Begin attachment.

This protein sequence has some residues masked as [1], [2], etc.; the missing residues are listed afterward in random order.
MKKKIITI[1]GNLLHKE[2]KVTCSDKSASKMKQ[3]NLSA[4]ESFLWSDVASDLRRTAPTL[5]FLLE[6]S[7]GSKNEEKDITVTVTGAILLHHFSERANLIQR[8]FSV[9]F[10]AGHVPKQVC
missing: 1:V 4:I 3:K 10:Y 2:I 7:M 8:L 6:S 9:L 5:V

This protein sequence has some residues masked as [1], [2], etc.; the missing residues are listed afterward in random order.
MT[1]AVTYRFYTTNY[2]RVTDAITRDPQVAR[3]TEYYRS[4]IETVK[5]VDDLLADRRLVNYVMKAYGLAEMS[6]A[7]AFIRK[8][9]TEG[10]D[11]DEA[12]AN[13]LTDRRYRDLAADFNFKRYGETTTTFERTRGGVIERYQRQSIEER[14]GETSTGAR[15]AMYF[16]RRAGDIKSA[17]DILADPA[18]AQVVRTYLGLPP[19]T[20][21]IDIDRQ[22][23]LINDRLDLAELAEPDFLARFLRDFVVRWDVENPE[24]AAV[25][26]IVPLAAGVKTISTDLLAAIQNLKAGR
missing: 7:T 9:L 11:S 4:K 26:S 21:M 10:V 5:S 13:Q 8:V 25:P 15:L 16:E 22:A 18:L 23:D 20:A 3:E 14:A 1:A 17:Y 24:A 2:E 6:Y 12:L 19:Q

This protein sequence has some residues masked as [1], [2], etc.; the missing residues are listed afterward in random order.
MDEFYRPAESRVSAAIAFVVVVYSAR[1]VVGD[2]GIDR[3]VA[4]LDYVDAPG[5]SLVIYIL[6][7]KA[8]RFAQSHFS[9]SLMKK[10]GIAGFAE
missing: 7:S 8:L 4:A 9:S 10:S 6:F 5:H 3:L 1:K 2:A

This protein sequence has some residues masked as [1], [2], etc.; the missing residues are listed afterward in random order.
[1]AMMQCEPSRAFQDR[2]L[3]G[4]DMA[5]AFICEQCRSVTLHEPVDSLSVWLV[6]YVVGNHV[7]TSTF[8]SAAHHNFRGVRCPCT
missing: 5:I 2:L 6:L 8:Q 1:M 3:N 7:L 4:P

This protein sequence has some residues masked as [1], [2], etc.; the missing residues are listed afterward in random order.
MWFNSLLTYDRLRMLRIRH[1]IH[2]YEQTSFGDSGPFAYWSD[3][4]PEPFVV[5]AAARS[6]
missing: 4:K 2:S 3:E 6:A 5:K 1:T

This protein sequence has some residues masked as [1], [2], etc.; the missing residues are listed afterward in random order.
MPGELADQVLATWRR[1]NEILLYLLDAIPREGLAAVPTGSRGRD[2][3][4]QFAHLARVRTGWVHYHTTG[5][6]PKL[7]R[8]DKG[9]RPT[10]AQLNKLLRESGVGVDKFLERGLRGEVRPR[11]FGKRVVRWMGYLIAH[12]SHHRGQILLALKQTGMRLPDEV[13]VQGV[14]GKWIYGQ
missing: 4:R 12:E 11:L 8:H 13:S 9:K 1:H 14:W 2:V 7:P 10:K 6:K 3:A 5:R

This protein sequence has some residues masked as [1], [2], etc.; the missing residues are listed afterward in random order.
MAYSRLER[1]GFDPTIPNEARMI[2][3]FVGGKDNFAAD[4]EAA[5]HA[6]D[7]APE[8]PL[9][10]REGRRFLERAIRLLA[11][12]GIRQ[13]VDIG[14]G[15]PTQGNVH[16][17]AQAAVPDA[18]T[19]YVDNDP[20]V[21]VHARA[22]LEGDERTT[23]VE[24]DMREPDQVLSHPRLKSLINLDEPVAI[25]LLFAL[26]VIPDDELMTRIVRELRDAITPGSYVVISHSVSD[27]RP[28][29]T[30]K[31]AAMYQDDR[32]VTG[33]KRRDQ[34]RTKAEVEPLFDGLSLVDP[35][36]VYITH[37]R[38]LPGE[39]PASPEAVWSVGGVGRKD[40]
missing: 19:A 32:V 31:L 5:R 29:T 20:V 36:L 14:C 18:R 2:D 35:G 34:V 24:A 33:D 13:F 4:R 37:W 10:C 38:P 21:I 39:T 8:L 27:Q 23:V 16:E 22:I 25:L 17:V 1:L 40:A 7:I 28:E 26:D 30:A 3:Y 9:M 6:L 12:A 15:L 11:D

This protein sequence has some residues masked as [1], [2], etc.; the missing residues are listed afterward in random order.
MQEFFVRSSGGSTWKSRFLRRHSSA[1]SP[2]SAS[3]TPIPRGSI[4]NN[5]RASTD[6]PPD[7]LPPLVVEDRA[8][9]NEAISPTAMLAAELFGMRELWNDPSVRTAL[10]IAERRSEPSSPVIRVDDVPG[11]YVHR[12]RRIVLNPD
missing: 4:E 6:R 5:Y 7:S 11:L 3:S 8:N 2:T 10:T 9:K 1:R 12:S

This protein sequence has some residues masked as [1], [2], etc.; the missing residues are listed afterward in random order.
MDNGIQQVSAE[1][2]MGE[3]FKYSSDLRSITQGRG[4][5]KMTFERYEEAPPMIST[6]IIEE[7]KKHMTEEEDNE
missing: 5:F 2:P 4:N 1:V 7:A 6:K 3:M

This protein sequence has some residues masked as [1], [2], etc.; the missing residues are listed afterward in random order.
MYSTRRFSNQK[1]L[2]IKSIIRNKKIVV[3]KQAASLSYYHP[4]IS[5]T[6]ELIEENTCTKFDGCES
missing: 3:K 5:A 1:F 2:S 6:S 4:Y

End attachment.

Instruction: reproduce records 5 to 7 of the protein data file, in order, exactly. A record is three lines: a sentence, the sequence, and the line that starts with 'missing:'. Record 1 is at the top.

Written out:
This protein sequence has some residues masked as [1], [2], etc.; the missing residues are listed afterward in random order.
MWFNSLLTYDRLRMLRIRH[1]IH[2]YEQTSFGDSGPFAYWSD[3][4]PEPFVV[5]AAARS[6]
missing: 4:K 2:S 3:E 6:A 5:K 1:T

This protein sequence has some residues masked as [1], [2], etc.; the missing residues are listed afterward in random order.
MPGELADQVLATWRR[1]NEILLYLLDAIPREGLAAVPTGSRGRD[2][3][4]QFAHLARVRTGWVHYHTTG[5][6]PKL[7]R[8]DKG[9]RPT[10]AQLNKLLRESGVGVDKFLERGLRGEVRPR[11]FGKRVVRWMGYLIAH[12]SHHRGQILLALKQTGMRLPDEV[13]VQGV[14]GKWIYGQ
missing: 4:R 12:E 11:L 8:H 13:S 9:K 1:H 14:W 2:V 7:P 10:K 6:K 3:A 5:R

This protein sequence has some residues masked as [1], [2], etc.; the missing residues are listed afterward in random order.
MAYSRLER[1]GFDPTIPNEARMI[2][3]FVGGKDNFAAD[4]EAA[5]HA[6]D[7]APE[8]PL[9][10]REGRRFLERAIRLLA[11][12]GIRQ[13]VDIG[14]G[15]PTQGNVH[16][17]AQAAVPDA[18]T[19]YVDNDP[20]V[21]VHARA[22]LEGDERTT[23]VE[24]DMREPDQVLSHPRLKSLINLDEPVAI[25]LLFAL[26]VIPDDELMTRIVRELRDAITPGSYVVISHSVSD[27]RP[28][29]T[30]K[31]AAMYQDDR[32]VTG[33]KRRDQ[34]RTKAEVEPLFDGLSLVDP[35][36]VYITH[37]R[38]LPGE[39]PASPEAVWSVGGVGRKD[40]
missing: 19:A 32:V 31:L 5:R 29:T 20:V 36:L 14:C 18:R 2:D 35:G 34:V 24:A 33:D 13:F 4:R 37:W 10:C 38:P 21:I 39:T 8:L 27:Q 23:V 16:E 22:I 25:L 17:V 1:L 40:A 7:I 28:E 26:D 30:A 3:Y 9:M 6:L 12:A 15:L 11:D